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I was pleasantly surprised by the syfy channel movie called American Warships shown on Saturday 19th May. Syfy channel makes it a regular practice to show their low budget knock-offs when some big-budget Hollywood extravaganza is appearing. Recent examples are their versions of Thor, Battle for Los Angeles and War of the Worlds.
American Warships is a knockoff of Battleship (read my previous review) without being constrained by the board-game. It stars Mario Van Peebles and Carl Weathers, who both give credible if somewhat stilted performances – what can you expect from military types anyway. The director is someone named, believe or not, Thunder Levin who had last directed a movie in 2008 called Mutant Vampire Zombies from the ‘Hood’ – no, I didn’t make that up either!
The premise is that mysterious stealth ships have taken out the USS Enterprise carrier group with EMP weapons that cripple all the electronics and sophisticated missile technology that destroy the ships and nearby airbases in South Korea. The North Koreans and Chinese are suspected and a nuclear war is imminent. Of course, things are not so simple (spoiler alert……). It is really aliens who are trying to create a situation whereby humanity destroys itself and save them the trouble.
Ray Bradbury passed away yesterday, June 5th 2012, at the age of 91. He was a widely influential author of science fiction and fantasy and among the last writers from the heyday of science fiction in the 1950s. He is best known for Fahrenheit 451, the dystopian novel that seems ever more prescient with every year.
I have not read much Ray Bradbury, mainly because, as he himself noted, Fahrenheit 451 was his only science fiction novel. According to Bradbury, the Martian Chronicles and other similar works should be classified as fantasy, since they cannot happen, and I tend to agree with him. He thought of himself as a myth-maker and that was his entire aim, because “myths have staying power” and he explicitly wanted to live forever through his work.
One consistent characteristic of Ray Bradbury endears him to me, though, and that’s his ever-present skepticism about technology. Unlike many science fiction writers, he did not assume that life in a world with advanced technology would be a wonderful thing. On explaining why he opposed turning Fahrenheit 451 into an e-book (which would have been highly ironic given the book’s premise), he said, “We have too many cellphones. We’ve got too many internets. We have got to get rid of those machines. We have too many machines now.” I don’t agree with him, but I sometimes think we’re plunging into technology without really thinking about what it’s doing to us, and whether it is really benefiting us. It’s like using a hammer without being aware that you might accidentally crush your finger while holding the nail. Yes, the technology is useful, but no one ever mentions the drawbacks.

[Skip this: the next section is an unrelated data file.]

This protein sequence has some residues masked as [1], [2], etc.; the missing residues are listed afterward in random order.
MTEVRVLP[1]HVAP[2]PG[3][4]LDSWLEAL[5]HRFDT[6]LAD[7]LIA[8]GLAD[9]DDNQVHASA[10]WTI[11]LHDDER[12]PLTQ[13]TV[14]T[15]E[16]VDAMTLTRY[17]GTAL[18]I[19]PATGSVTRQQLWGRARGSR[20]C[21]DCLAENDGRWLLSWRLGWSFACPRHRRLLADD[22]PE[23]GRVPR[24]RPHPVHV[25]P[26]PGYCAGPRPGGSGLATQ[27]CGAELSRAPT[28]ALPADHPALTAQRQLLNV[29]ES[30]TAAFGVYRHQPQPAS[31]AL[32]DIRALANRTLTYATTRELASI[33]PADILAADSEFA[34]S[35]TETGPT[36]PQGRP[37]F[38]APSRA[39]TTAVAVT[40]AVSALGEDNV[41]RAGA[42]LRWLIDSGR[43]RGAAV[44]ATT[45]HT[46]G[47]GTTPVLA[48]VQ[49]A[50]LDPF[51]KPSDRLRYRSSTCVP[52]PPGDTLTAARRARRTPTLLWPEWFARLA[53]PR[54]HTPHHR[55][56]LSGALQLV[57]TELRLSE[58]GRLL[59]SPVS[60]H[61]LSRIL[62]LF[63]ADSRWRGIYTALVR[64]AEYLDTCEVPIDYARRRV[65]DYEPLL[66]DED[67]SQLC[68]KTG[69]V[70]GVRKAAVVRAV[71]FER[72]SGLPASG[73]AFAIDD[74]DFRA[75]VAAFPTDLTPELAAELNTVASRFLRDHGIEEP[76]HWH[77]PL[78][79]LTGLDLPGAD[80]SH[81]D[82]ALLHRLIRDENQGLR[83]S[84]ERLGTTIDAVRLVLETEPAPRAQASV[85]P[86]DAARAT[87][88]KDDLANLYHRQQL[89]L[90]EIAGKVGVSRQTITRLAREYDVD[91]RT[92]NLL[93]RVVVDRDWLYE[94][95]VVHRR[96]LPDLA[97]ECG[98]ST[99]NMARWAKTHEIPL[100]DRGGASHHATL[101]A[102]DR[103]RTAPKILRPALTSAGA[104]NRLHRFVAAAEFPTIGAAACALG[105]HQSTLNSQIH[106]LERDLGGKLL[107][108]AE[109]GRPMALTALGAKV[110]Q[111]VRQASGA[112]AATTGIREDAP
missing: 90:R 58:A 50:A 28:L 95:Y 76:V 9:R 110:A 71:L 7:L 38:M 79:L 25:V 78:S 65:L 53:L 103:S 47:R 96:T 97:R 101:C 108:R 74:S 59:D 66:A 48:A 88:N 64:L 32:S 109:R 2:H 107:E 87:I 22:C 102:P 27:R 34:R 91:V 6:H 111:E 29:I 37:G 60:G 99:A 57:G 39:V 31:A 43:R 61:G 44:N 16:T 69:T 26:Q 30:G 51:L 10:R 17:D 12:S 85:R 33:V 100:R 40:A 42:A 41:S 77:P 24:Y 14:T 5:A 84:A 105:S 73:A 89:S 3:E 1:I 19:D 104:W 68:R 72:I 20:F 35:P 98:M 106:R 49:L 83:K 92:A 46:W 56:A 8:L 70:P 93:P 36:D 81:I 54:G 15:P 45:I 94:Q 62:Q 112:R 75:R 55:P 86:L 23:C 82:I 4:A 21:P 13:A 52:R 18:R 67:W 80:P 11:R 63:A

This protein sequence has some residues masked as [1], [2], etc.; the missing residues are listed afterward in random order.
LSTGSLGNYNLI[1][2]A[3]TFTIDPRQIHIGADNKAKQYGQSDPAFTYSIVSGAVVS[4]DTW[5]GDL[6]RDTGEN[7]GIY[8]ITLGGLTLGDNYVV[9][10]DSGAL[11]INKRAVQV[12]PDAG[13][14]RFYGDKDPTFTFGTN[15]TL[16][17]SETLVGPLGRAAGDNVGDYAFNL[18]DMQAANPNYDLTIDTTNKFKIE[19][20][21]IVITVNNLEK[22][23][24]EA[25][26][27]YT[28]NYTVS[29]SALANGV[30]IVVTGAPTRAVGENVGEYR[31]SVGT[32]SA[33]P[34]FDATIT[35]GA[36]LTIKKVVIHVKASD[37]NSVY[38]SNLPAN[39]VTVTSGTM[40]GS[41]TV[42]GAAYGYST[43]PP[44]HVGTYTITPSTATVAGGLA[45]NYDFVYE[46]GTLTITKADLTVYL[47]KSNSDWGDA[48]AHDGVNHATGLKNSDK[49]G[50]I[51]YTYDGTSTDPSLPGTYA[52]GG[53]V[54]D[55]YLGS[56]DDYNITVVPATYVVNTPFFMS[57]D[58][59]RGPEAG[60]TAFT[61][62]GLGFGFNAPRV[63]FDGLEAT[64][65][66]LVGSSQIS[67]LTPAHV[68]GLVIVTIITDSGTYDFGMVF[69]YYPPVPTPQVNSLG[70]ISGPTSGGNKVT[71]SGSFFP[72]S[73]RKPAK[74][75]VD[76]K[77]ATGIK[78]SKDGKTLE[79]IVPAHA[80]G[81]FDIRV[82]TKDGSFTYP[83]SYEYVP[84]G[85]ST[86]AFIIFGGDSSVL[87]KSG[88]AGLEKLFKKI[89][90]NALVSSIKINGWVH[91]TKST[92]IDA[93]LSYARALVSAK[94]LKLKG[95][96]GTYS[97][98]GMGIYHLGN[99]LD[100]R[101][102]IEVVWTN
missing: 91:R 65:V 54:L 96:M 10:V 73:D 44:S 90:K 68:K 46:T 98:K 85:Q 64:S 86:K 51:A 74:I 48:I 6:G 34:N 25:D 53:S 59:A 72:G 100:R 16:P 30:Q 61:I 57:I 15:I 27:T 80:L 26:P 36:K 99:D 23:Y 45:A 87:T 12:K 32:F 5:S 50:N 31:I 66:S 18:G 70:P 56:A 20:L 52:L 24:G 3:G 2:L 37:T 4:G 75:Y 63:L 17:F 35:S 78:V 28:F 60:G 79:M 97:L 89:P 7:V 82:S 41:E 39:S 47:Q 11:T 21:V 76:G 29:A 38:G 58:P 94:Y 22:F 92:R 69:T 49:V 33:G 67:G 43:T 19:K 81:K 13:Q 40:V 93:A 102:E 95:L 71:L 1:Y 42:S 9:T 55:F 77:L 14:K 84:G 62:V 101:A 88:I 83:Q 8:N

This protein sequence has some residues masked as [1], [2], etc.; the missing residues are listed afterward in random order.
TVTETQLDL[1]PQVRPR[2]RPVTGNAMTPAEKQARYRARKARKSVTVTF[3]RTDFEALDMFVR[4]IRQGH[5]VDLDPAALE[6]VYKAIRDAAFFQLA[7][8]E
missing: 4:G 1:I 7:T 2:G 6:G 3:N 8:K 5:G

I was not too hopeful when my daughter convinced me to go watch Battleship during a recent visit to London. The action movie is based on the board game from Hasbro and is directed by Peter Berg who did a good job with the interesting Will Smith superhero Hancock. The real star of Battleship are the special effects and action sequences which are sufficiently exciting to warrant a watch, especially since there are few sci-fi movies involving aliens space-crafts duke-ing it out on the oceans with our naval warships.
The main actor is Taylor Kitsch who had just recently starred in the mega-bomb John Carter that lost Disney $200M. He just seems awkward in the role of a misfit with high potential who is made to join the navy by his elder brother played by True Blood star Alexander Skarsgard ( he gives a great performance) because it was the only option left. The gorgeous Brooklyn Decker is Taylor’s love interest and plays the daughter of Admiral Liam Neeson in a uncharacteristically dull performance. I’m not too sure why Rihanna is making her film debut in a minor role with lackluster dialog.